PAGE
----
According to a Deloitte study, a staggering 90% plus of consumers tick that box without even taking a cursory glance. For millennials, it’s a jaw-dropping 97%.
The excuses are understandable. The language is too technical. Do you really expect people to read 70+ pages? And it’s all templated anyway, only there to protect companies from legal issues, that’s all.
But if you want to cover your bases and avoid selling your first-born to a fake social networking site (yes, this was an actual thing), it’s a good idea to go through that arduous process of reading every word.
You May Be Missing Key Benefits
Most of the advice is going to be a little negative, in that we’re going to try and help you from being caught out or missing an important piece of relevant information. Basically, to stop you from agreeing to something without your knowledge.
However, there also exist positive reasons to read the small print. In other words, benefits that you may be missing out on by clicking on the ‘I agree’ checkbox without giving it a second thought.
Let’s look at the RBS Rewards Platinum Account as an example. Looking further down the benefits section of the Terms and Conditions, in a slightly hidden section, you’ll see that you can add your partner onto your phone insurance and travel insurance for free.
It also works for sign-up bonuses, for example with mobile phones, broadband contracts, or even casinos. Picking the right combination can save you a lot of money and/or give you a far more generous bonus.
EE and Vodafone, for instance, offer free Spotify and Sky Sports to some customers, but only for a limited time (read the cancellation small print, otherwise you pay!). And in terms of sign-ups, CasinoTopsOnline offers various new customer deals, like boosted free spins or bets, and reading the specific terms for each will help you choose the ‘most boosted’ one (not a technical term!).
Insurance Companies and “Pre-Existing Conditions”
How about this: insurance company small print is longer than Shakespeare’s Hamlet. Literally. The average terms and conditions for health insurance, for example, is around 38,000 words.
But even though it’s a slog, you should read it. Insurance companies are notorious for being absolutely ruthless. If you’ve suffered with cancer, for instance, insurance companies will even attribute a cold to it. If there’s a list of conditions, make sure yours isn’t on it. Otherwise get specialised cover.
This also holds true for life insurance policies. The reason we sign up to these are in case the unthinkable happens, so that we can leave something behind to help our loved ones.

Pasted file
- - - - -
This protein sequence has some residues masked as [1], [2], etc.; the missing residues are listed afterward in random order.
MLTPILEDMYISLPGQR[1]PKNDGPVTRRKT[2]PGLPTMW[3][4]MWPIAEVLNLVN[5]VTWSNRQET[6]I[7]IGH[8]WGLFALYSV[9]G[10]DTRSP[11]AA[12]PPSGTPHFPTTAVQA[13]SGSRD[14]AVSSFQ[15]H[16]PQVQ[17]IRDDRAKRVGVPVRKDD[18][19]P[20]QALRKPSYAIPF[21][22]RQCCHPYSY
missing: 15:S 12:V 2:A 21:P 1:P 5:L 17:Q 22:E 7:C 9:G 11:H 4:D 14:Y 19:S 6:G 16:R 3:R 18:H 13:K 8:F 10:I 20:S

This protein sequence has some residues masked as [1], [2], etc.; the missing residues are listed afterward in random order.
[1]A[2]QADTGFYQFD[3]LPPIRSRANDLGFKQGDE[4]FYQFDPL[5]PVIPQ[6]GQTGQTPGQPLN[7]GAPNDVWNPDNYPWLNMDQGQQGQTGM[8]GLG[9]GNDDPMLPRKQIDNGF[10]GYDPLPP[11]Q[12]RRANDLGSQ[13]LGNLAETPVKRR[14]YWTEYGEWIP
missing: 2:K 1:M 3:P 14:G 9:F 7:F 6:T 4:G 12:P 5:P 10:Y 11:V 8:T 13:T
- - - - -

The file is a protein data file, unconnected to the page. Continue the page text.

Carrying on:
But if you haven’t read the ToS, they may get a cheque for a grand total of $0. For example, if you have not given the correct occupational details, an accurate portrayal of your physical state, or any medical details that may be seen as relevant.
Most people will know the big ones, like pre-existing heart problems, but the terms and conditions will show you that life insurance companies like getting far more specific. If it turns out that you haven’t disclosed even the tiniest thing, there’s every chance your policy will not pay out.
No Time? Use Terms Of Service; Didn’t Read
Of course, it’s impossible to read through every single ToS. Particularly when it comes to online services we use often. For these types of websites, there’s a gift from heaven: tosdr.org.
This non-profit is seriously cool, going through all of the Terms and Conditions of some of the world’s most popular services. They rate them from very good (Class A) to very bad (Class E). It means you can sign up without having to go through the small print spiel; all you need to do is install a small browser add-on. It’s still a small outfit, but it’s growing.
Let’s go through some of them. Facebook, for example, doesn’t have a good rating (the worst, in fact, Class E). By signing up, you agree to have your identity used in ads, it tracks you on other websites, and in some cases can license user content (your photos, videos) to third-parties.
Google, on the other hand, fares better with an ‘okay’ Class C. They track what you’re doing, but your identity data is not used in exactly the same way. And you can request access and full deletion of your data (this is something Facebook does not do).
Final Tip: Of Course, It Depends
People have to agree with a company’s Terms and Conditions on a near-daily basis. And while we recommend you try and read them all, we acknowledge that in practice this is not really viable.
So, choose carefully. If you’re installing a new version of your Mac’s operating system, for example, it’s no biggie if you scroll through the small print like a world record speed reader. But when it comes to serious stuff, like a bank account, your life insurance policy, anything to do with travel (especially in a pandemic-hit world), get a cuppa and read it all.
Here’s your chance at small print redemption.